1183. Disseminated strongyloidiasis and meningitis: 40-year experience at a Japanese academic medical center
Session: Poster Abstract Session: Clinical Infectious Diseases: CNS Infection
Friday, October 28, 2016
Room: Poster Hall
Posters
  • Mukaigawara_IDSA_2016.pdf (78.6 kB)
  • Background:

    Strongyloidiasis stercoralisis a soil-transmitted nematode, whose prevalence rate is estimated to be 10-40% worldwide, mainly in the Tropics. Although the development of ivermectin increased its survival rate, the mortality was reported to be up to 87% with disseminated strongyloidiasis, when complicated by sepsis or meningitis. Few studies have succeeded to describe systemic strongyloidiasis and its neurological complications. The study aim was to determine clinical features of systemic strongylodiasis and meningitis.

    Methods:

    We reviewed the charts of patients diagnosed with strongyloidiasis and meningitis from 1975 through 2015 at Okinawa Chubu Hospital, the largest teaching hospital in a strongyloidiasis-endemic area in Japan. Patients with concurrent diagnoses of meningitis and strongyloidiasis (defined as larvae detected from stool, sputum, cerebrospinal fluid (CSF), ascites, gastric juice, or urine) were eligible.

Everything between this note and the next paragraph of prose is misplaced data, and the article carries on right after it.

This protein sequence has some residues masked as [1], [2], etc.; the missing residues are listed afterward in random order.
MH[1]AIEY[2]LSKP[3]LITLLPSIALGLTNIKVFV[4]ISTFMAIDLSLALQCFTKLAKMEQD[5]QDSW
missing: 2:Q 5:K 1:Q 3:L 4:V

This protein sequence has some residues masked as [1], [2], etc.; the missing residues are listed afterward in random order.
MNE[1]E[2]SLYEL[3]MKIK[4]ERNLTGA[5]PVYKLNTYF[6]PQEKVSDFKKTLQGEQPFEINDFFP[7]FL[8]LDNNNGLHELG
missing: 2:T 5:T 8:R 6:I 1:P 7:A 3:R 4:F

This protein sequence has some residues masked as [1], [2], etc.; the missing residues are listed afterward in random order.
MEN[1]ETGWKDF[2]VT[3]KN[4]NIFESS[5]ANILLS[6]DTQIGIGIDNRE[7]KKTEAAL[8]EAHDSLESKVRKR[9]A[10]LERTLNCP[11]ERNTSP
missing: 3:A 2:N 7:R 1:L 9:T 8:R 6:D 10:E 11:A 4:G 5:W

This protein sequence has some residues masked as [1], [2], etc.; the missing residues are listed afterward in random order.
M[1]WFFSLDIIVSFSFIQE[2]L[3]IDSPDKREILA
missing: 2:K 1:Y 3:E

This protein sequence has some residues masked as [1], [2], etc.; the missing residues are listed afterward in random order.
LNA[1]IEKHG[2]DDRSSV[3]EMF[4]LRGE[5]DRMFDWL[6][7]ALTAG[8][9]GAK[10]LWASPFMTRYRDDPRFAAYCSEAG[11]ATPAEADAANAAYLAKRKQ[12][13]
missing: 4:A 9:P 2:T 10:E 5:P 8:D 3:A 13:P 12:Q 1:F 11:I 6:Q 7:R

Results:

    Of 71 cases (8 recurrences), 27 were CSF-culture positive (CP); 44 negative (CN). Mean age was 55 (CP) and 59 (CN) years. CSF culture was positive for 9 Escherichia coli (E. coli), 6 Klebsiella pneumoniae (K. pneumoniae), 5 Streptococcus gallolyticus (S. gallolyticus), and others. All CN cases exhibited either one of the following characteristics of bacterial meningitis: a neutrophil predominance, CSF glucose < 40 mg/dL, or a positive Gram stain result (6 Gram negatives and 3 Gram positives). 51.9% (CP) and 36.4% (CN) cases were associated with systemic strongyloidiasis, defined as the finding of larvae from at least two distinct sites. Mortality was 29.6% (CP) and 20.5% (CN), respectively. All patients were treated with thiabendazole or ivermectin when the diagnosis of strongyloidiasis was confirmed.

    Conclusion:

    Meningitis associated with strongyloidiasis was characterized by uncommon causative organisms (E. coli, K. pneumoniae, S. gallolyticus); and high rates of CN cases suggestive of bacterial meningitis. Such atypical characteristics for community-acquired bacterial meningitis were suggestive of potentially disseminated strongyloidiasis in our population. A high index of suspicion of potential dissemination is warranted in patients presenting with atypical, purulent meningitis.

    Mitsuru Mukaigawara, M.D., Masashi Narita, M.D., Soichi Shiiki, M.D., Yoshihiro Takayama, M.D. and Shunichi Takakura, M.D., Department of Medicine, Okinawa Chubu Hospital, Uruma, Okinawa, Japan

    Disclosures:

    M. Mukaigawara, None

    M. Narita, None

    S. Shiiki, None

    Y. Takayama, None

    S. Takakura, None

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